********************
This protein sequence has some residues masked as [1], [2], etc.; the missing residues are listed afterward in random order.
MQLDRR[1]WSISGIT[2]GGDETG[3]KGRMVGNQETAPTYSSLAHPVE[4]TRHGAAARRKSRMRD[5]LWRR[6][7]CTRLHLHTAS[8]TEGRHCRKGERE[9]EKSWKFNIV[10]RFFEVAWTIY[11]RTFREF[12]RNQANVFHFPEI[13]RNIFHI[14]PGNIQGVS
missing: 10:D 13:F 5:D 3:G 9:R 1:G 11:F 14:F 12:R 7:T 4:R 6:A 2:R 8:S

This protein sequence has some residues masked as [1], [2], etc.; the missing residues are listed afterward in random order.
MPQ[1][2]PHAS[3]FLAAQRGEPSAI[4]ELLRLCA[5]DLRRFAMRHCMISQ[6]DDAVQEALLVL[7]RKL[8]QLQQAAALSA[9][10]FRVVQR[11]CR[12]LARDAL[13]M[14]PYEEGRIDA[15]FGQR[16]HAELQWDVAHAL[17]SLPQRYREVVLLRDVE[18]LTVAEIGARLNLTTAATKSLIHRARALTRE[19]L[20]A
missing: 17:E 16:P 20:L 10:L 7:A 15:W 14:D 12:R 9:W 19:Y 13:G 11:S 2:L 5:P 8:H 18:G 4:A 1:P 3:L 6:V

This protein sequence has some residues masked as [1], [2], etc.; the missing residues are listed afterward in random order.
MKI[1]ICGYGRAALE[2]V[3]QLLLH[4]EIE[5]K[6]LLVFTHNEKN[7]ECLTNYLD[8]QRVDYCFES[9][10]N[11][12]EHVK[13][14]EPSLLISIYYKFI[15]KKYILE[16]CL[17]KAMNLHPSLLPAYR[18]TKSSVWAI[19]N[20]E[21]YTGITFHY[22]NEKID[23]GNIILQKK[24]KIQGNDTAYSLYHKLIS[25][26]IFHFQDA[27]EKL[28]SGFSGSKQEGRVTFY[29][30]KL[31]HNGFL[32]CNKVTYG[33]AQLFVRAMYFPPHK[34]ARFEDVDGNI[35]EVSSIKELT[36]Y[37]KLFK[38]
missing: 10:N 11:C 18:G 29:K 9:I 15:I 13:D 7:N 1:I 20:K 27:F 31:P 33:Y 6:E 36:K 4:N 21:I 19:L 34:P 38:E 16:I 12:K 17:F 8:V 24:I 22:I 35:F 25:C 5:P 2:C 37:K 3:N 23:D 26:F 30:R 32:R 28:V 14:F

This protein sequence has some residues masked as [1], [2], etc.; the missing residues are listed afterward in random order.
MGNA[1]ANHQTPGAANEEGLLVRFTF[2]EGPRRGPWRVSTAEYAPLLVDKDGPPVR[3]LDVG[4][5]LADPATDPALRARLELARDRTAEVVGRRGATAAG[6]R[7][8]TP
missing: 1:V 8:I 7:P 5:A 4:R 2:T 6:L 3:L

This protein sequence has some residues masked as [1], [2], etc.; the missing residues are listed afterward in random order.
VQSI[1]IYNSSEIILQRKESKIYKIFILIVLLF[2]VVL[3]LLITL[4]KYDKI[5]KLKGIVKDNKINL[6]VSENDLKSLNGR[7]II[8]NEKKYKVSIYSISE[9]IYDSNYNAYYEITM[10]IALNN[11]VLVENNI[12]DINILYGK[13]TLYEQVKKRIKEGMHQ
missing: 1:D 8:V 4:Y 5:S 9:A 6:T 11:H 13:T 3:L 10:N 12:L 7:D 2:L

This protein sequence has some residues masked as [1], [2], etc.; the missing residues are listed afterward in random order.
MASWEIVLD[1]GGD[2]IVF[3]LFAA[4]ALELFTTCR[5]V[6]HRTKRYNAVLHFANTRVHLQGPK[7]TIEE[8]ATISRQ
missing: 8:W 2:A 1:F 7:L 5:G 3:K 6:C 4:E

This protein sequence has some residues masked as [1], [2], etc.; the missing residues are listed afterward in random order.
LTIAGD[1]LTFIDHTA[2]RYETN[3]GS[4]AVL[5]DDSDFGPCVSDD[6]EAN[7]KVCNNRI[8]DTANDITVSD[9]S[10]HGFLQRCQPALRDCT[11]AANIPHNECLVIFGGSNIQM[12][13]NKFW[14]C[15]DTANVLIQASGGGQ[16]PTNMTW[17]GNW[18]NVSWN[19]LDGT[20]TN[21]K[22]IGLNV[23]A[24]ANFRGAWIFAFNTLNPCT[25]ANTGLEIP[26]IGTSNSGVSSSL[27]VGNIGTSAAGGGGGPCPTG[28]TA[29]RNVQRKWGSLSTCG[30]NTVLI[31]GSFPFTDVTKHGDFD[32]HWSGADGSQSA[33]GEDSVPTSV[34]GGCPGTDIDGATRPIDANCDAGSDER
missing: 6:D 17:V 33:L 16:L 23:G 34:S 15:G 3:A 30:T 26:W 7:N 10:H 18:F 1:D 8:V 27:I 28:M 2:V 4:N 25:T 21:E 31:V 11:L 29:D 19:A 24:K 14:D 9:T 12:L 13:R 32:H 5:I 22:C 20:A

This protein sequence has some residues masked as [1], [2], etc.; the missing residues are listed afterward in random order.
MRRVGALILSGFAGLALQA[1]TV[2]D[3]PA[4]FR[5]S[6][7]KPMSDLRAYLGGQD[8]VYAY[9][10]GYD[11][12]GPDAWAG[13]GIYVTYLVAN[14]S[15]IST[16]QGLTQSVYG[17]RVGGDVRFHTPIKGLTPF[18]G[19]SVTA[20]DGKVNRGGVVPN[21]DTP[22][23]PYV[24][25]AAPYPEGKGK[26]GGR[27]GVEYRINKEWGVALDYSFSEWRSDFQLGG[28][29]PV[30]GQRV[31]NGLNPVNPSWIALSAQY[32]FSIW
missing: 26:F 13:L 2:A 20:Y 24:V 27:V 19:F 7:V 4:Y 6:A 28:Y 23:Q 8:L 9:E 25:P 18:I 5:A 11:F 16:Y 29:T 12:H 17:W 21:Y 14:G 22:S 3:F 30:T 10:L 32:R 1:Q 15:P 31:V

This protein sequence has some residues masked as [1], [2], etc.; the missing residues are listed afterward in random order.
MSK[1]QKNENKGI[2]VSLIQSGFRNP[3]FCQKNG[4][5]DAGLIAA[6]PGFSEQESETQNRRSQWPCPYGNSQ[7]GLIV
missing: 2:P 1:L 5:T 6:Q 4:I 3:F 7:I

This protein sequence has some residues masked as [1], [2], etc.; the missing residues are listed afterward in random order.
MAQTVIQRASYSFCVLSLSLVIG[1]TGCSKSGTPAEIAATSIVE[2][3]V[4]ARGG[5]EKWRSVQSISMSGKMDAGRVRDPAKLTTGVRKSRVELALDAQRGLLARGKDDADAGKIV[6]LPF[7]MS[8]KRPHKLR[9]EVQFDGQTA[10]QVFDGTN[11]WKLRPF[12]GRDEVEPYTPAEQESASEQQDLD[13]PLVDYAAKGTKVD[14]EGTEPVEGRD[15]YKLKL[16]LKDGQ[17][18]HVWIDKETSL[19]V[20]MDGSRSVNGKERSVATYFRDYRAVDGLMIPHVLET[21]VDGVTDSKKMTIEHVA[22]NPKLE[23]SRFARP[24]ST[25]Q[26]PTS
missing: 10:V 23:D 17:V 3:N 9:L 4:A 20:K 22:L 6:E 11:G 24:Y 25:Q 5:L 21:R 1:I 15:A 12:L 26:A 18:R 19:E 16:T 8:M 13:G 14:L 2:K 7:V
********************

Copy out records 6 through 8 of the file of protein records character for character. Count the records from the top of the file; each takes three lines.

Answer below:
This protein sequence has some residues masked as [1], [2], etc.; the missing residues are listed afterward in random order.
MASWEIVLD[1]GGD[2]IVF[3]LFAA[4]ALELFTTCR[5]V[6]HRTKRYNAVLHFANTRVHLQGPK[7]TIEE[8]ATISRQ
missing: 8:W 2:A 1:F 7:L 5:G 3:K 6:C 4:E

This protein sequence has some residues masked as [1], [2], etc.; the missing residues are listed afterward in random order.
LTIAGD[1]LTFIDHTA[2]RYETN[3]GS[4]AVL[5]DDSDFGPCVSDD[6]EAN[7]KVCNNRI[8]DTANDITVSD[9]S[10]HGFLQRCQPALRDCT[11]AANIPHNECLVIFGGSNIQM[12][13]NKFW[14]C[15]DTANVLIQASGGGQ[16]PTNMTW[17]GNW[18]NVSWN[19]LDGT[20]TN[21]K[22]IGLNV[23]A[24]ANFRGAWIFAFNTLNPCT[25]ANTGLEIP[26]IGTSNSGVSSSL[27]VGNIGTSAAGGGGGPCPTG[28]TA[29]RNVQRKWGSLSTCG[30]NTVLI[31]GSFPFTDVTKHGDFD[32]HWSGADGSQSA[33]GEDSVPTSV[34]GGCPGTDIDGATRPIDANCDAGSDER
missing: 6:D 17:V 33:L 16:L 23:G 34:S 15:G 3:A 30:T 26:W 7:N 10:H 18:F 1:D 8:V 27:I 28:M 2:V 4:N 25:T 21:E 31:V 11:L 29:D 19:A 24:K 14:D 9:T 12:L 13:R 32:H 5:I 22:C 20:A

This protein sequence has some residues masked as [1], [2], etc.; the missing residues are listed afterward in random order.
MRRVGALILSGFAGLALQA[1]TV[2]D[3]PA[4]FR[5]S[6][7]KPMSDLRAYLGGQD[8]VYAY[9][10]GYD[11][12]GPDAWAG[13]GIYVTYLVAN[14]S[15]IST[16]QGLTQSVYG[17]RVGGDVRFHTPIKGLTPF[18]G[19]SVTA[20]DGKVNRGGVVPN[21]DTP[22][23]PYV[24][25]AAPYPEGKGK[26]GGR[27]GVEYRINKEWGVALDYSFSEWRSDFQLGG[28][29]PV[30]GQRV[31]NGLNPVNPSWIALSAQY[32]FSIW
missing: 26:F 13:L 2:A 20:Y 24:V 27:V 19:F 7:V 4:Y 6:A 28:Y 23:Q 8:L 9:E 25:P 18:I 5:A 11:F 16:Y 29:T 12:H 17:W 21:Y 14:G 22:S 3:F 30:T 10:L 32:R 1:Q 15:P 31:V